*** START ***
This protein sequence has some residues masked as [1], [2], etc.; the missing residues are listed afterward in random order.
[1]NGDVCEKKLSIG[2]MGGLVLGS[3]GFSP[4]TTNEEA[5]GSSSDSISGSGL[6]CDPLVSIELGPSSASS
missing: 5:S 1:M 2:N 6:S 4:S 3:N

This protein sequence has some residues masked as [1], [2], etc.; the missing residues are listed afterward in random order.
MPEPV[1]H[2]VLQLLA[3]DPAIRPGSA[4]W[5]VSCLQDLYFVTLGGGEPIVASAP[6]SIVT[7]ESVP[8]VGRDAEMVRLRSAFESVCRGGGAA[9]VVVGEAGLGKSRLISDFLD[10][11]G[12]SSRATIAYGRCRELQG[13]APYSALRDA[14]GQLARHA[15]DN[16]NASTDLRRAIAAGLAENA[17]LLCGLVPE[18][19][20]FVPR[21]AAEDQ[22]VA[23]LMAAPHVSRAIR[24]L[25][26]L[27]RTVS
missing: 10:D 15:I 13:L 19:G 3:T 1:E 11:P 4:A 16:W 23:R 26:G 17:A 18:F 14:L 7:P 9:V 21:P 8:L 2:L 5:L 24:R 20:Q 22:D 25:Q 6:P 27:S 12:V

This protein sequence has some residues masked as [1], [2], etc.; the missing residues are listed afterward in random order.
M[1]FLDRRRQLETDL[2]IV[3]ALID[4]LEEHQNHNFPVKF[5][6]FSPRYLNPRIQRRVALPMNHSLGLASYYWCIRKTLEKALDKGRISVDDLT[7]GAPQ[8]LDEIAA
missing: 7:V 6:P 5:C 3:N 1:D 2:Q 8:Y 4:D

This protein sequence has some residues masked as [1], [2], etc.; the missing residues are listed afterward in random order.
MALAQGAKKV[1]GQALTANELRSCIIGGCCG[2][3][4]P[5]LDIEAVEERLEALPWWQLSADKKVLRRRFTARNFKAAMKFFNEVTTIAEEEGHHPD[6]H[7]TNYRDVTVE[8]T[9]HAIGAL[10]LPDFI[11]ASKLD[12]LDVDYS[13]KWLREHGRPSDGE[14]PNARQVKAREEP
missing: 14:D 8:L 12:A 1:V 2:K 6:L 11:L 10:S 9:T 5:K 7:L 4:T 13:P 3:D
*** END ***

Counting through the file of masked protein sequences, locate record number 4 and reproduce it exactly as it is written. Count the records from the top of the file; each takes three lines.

This protein sequence has some residues masked as [1], [2], etc.; the missing residues are listed afterward in random order.
MALAQGAKKV[1]GQALTANELRSCIIGGCCG[2][3][4]P[5]LDIEAVEERLEALPWWQLSADKKVLRRRFTARNFKAAMKFFNEVTTIAEEEGHHPD[6]H[7]TNYRDVTVE[8]T[9]HAIGAL[10]LPDFI[11]ASKLD[12]LDVDYS[13]KWLREHGRPSDGE[14]PNARQVKAREEP
missing: 14:D 8:L 12:A 1:V 2:K 6:L 11:L 10:S 9:T 5:K 7:L 4:T 13:P 3:D